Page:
#include <mipc/chMipc.h>int msgGet(int spaceLid, unsigned int msgQueueId, KnTimeVal *waitLimit, char **msgAddr, KnUniqueId *srcActor);
The function or functions documented here may not be used safely in all application contexts with all APIs provided in the ChorusOS 5.0 product.
See API(5FEA) for details.
msgGet returns to the caller the first message with the highest priority pending behind the message queue of index msgQueueId within the set of message queues of the message space designated by spaceLid.
waitLimit optionally specifies a timeout, and may also specify a non abortable wait.
msgAddr is the address of a pointer where to store the address of the retrieved message.
srcActor is either equal to the specific NULL constant or points to a structure of type KnUniqueId where to store the unique identifier of the source actor of the retrieved message, if any.
The first message with the highest priority pending behind the message queue is dequeued.
If no message is pending behind the message queue, the invoking thread is blocked until a message is sent to the message queue or until the timeout, if any, expires. Multiple threads can be blocked behind the same message queue. In such a case, the policy for ordering incoming messages is a simple FIFO. No data copy is performed. The receiving thread is returned a pointer to the message allocated by the sender. This thread can immediately access the content of the message, and update it before sending the message (without any extra data copy) to another message queue of the same message space.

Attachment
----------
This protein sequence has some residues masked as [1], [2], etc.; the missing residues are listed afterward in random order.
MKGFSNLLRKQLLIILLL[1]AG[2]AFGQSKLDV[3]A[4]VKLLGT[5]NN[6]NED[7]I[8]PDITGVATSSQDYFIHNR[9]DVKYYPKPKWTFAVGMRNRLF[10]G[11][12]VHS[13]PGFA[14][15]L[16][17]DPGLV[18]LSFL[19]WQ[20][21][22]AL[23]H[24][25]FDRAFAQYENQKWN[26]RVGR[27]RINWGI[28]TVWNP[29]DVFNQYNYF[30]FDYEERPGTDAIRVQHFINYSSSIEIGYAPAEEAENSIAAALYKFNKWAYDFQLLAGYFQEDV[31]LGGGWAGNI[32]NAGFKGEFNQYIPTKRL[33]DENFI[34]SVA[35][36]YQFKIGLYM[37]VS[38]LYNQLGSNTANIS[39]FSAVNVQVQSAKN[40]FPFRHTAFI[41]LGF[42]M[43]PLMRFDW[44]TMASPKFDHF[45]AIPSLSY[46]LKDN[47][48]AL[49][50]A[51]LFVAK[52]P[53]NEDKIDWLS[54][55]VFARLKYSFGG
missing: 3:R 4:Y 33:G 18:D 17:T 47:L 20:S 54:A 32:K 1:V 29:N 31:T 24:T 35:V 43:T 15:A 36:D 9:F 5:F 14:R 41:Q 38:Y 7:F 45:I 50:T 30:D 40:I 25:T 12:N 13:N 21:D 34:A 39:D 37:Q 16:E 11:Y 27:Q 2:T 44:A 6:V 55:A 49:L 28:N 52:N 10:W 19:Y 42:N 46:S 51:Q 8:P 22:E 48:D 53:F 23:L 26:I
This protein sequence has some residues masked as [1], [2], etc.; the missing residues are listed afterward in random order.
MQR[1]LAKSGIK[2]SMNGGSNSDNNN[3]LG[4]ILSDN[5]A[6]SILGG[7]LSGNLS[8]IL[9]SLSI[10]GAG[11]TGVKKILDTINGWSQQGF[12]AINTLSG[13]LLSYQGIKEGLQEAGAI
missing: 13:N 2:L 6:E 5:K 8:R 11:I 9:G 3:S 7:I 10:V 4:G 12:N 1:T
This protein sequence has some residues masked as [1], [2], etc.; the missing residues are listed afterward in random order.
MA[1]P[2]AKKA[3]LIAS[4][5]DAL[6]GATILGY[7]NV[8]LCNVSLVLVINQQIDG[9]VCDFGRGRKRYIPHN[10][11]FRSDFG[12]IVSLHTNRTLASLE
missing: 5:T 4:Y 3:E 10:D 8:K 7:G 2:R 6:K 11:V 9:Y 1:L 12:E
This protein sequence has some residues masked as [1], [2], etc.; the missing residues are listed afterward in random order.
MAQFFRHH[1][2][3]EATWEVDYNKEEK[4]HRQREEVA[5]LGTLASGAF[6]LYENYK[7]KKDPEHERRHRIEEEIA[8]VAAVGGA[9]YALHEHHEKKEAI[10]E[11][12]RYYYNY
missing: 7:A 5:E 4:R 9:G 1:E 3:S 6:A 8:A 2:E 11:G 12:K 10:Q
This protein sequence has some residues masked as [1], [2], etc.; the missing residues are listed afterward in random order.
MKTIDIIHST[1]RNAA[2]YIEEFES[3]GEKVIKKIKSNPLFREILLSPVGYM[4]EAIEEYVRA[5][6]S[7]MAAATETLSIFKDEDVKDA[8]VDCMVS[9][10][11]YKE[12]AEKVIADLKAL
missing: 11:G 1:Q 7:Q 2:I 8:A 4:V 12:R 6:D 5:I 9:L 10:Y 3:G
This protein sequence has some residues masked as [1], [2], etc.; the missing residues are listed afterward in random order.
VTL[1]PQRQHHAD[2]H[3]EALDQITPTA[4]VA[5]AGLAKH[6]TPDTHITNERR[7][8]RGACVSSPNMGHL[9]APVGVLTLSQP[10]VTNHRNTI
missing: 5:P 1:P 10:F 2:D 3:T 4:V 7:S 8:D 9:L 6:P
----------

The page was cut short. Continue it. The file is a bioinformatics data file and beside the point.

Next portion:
Upon successful completion, msgGet returns 0. Otherwise, a negative error code is returned.
spaceLid is not valid, or waitLimit is not a valid KnTimeVal.
msgQueueId is not a valid message queue.
The maximum waiting time specified in waitLimit expired.
One of the following pointers is invalid: waitLimit, msgAddr or srcActor. If waitLimit is an invalid pointer, msgGet has no effect on the message queue designated by msgQueueId and returns immediately K_EFAULT. If srcActor or msgAddr is or becomes an invalid pointer (while msgGet, the message that has been dequeued is freed). Therefore the message is lost from the faulty application point of view.
The invoking thread was aborted while waiting for a message.
See attributes(5) for descriptions of the following attributes:
|ATTRIBUTE TYPE||ATTRIBUTE VALUE|